Suppose A is a vector satisfying curlA = aA, a a function of position.

Is it possible to turn the volume integral of A^2 into a surface integral? I know I have to write A^2 as the divergence of something, but what?

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- Oct 7th 2010, 01:44 PMthefrogVolume integral to a surface integral ... divergence theorem
Suppose A is a vector satisfying curlA = aA, a a function of position.

Is it possible to turn the volume integral of A^2 into a surface integral? I know I have to write A^2 as the divergence of something, but what? - Oct 7th 2010, 05:31 PMAckbeet
A couple of questions for clarification.

1. What quantities here are vector quantities, and which ones are scalar?

2. Which multiplication do you mean when you write $\displaystyle \mathbf{A}^{\!2}?$ Is that $\displaystyle \mathbf{A}\cdot\mathbf{A}?$ Or is it $\displaystyle \mathbf{A}\times\mathbf{A}?$

3. I'm also curious as to what physical quantity $\displaystyle \mathbf{A}$ represents. Is that the vector magnetic potential? - Oct 7th 2010, 05:35 PMthefrog
Hi Ackbeet,

1/. a is scalar, A is a vector

2/. A^2 = A dot A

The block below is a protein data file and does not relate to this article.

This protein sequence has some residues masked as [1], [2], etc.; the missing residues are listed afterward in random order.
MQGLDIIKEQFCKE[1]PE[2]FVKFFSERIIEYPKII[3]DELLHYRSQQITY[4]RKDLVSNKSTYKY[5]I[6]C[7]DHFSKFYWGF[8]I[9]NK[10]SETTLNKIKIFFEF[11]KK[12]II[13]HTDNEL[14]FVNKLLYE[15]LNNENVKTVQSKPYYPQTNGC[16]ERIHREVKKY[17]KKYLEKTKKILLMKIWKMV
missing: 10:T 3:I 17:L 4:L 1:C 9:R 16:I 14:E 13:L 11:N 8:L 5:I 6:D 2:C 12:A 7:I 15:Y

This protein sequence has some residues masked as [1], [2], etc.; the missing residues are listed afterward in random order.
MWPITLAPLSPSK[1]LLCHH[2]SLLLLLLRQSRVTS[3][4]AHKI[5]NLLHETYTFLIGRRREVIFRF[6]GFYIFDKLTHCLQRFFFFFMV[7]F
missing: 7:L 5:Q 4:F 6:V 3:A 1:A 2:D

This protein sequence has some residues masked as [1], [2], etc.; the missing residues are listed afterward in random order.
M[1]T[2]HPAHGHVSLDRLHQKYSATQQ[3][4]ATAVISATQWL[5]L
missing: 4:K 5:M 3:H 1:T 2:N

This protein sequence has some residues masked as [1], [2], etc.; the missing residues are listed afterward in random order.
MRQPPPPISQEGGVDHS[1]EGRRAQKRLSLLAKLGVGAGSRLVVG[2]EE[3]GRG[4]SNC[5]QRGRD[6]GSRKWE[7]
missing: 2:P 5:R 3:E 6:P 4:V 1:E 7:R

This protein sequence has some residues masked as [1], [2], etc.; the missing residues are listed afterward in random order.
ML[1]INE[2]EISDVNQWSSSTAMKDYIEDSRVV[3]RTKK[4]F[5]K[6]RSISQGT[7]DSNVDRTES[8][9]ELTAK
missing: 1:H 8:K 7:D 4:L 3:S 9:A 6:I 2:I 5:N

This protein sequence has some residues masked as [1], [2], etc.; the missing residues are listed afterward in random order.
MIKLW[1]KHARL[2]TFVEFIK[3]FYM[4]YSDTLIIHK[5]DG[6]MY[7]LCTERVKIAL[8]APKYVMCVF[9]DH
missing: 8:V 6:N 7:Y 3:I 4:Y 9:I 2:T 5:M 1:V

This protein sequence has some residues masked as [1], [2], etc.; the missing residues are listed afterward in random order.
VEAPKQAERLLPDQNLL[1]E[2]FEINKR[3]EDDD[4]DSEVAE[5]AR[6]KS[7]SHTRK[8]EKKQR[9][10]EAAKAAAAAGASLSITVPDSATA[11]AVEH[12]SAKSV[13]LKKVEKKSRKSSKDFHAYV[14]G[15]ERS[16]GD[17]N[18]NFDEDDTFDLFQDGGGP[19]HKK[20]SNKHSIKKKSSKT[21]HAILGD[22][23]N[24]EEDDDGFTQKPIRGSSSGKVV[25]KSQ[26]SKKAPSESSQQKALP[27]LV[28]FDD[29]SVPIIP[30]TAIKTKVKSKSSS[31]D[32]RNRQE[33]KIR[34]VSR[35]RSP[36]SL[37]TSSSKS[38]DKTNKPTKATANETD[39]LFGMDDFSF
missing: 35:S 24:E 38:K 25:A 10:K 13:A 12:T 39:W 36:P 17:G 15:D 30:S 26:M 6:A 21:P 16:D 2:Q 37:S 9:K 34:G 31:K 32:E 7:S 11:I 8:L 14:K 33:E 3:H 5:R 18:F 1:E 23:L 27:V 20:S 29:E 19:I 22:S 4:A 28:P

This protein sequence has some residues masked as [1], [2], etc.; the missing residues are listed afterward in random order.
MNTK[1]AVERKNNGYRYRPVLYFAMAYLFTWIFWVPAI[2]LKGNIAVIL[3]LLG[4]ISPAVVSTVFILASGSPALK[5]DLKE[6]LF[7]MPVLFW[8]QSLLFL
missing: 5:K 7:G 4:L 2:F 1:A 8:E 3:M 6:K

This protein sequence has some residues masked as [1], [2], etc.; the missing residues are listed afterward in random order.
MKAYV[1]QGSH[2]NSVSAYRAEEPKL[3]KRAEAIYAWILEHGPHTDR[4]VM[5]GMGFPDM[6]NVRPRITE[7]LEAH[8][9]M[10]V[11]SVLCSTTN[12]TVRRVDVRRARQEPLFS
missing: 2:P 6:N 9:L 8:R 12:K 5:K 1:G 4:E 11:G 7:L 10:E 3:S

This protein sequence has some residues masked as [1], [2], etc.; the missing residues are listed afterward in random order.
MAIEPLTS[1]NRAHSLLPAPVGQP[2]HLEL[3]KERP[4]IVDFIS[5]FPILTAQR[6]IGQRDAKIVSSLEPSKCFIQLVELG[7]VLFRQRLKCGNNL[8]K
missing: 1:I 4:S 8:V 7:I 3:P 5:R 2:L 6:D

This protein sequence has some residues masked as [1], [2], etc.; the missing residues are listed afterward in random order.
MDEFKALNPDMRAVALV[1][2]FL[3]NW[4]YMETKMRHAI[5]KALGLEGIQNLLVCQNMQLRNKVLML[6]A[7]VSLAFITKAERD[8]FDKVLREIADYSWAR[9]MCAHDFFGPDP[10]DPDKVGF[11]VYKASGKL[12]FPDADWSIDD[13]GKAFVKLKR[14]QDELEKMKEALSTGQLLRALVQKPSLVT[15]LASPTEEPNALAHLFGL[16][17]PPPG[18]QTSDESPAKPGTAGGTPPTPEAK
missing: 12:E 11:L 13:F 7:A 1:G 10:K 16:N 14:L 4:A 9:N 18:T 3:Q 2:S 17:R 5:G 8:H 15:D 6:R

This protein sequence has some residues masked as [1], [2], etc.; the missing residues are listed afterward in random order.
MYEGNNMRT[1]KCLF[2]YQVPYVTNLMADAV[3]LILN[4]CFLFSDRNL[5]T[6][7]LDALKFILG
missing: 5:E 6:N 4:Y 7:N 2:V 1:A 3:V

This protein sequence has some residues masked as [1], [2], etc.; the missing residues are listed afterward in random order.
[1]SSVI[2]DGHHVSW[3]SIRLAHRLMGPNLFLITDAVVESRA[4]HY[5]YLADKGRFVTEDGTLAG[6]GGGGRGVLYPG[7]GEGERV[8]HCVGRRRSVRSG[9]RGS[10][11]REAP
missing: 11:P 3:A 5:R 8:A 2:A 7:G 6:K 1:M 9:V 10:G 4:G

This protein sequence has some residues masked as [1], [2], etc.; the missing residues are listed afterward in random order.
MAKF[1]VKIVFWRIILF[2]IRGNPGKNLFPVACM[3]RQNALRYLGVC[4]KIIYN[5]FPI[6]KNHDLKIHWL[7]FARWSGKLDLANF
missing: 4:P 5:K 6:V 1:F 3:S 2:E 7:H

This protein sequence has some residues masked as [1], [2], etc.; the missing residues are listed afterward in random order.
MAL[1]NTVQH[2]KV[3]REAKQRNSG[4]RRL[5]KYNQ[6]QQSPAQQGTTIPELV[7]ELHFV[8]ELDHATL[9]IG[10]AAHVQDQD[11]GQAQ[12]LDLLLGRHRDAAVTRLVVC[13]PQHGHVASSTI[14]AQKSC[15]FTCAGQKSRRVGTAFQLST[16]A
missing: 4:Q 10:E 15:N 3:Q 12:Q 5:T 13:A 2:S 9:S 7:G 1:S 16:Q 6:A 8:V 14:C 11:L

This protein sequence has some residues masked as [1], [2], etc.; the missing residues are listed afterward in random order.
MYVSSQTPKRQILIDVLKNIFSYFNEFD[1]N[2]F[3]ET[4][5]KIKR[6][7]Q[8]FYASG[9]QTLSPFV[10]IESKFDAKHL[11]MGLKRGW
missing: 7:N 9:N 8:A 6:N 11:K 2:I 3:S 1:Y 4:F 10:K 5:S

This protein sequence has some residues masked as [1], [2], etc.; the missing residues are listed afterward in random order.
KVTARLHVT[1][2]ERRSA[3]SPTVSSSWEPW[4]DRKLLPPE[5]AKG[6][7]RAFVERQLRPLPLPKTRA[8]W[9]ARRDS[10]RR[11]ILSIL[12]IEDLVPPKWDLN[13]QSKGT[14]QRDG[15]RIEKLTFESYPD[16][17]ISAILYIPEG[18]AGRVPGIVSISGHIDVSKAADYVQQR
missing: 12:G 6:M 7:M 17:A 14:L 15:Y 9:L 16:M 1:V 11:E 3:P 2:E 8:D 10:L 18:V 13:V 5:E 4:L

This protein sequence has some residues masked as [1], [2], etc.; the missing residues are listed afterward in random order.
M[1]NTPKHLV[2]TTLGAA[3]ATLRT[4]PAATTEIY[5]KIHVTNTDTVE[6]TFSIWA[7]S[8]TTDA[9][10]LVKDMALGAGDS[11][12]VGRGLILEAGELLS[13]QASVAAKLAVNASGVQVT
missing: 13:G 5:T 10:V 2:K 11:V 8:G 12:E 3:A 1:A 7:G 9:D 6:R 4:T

3/. Yes, it is a vector magnetic potential - Oct 7th 2010, 06:11 PMAckbeet
Ok, so re-writing your problem statement, I have the following:

Assume $\displaystyle \nabla\times\mathbf{A}=a\mathbf{A},$ where $\displaystyle \mathbf{A}$ is the vector magnetic potential defined by $\displaystyle \mathbf{B}=\nabla\times\mathbf{A},$ where $\displaystyle \mathbf{B}$ is the magnetic field, and the scalar function $\displaystyle a$ depends only on the coordinates.

We wish to show that we can convert

$\displaystyle \displaystyle \iiint_{V}(\mathbf{A}\cdot\mathbf{A})\,dV$ into a surface integral via the divergence theorem.

The divergence theorem states that if $\displaystyle \mathbf{F}$ is a continuously differentiable vector field defined on a neighborhood of $\displaystyle V,$ then

$\displaystyle \displaystyle\iiint_{V}(\nabla\cdot \mathbf{F})\,dV=\iint_{S}\mathbf{F}\cdot\mathbf{n} \,dS.$

Here's a question: do you know if $\displaystyle a$ is ever zero? Because, if not, you might be able to manipulate the equation

$\displaystyle \displaystyle \frac{\nabla\times\mathbf{A}}{a}=\mathbf{A}$ to simplify

$\displaystyle \displaystyle\mathbf{A}\cdot\mathbf{A}=\left(\frac {\nabla\times\mathbf{A}}{a}\right)\cdot\left(\frac {\nabla\times\mathbf{A}}{a}\right)=\frac{1}{a^{2}} \left(\nabla\times\mathbf{A}\right)\cdot\left(\nab la\times\mathbf{A}\right).$

I have another question: are you told that you can perform this transformation? Or are you merely trying to simplify a particular volume integral? If the second, can you provide a little more context?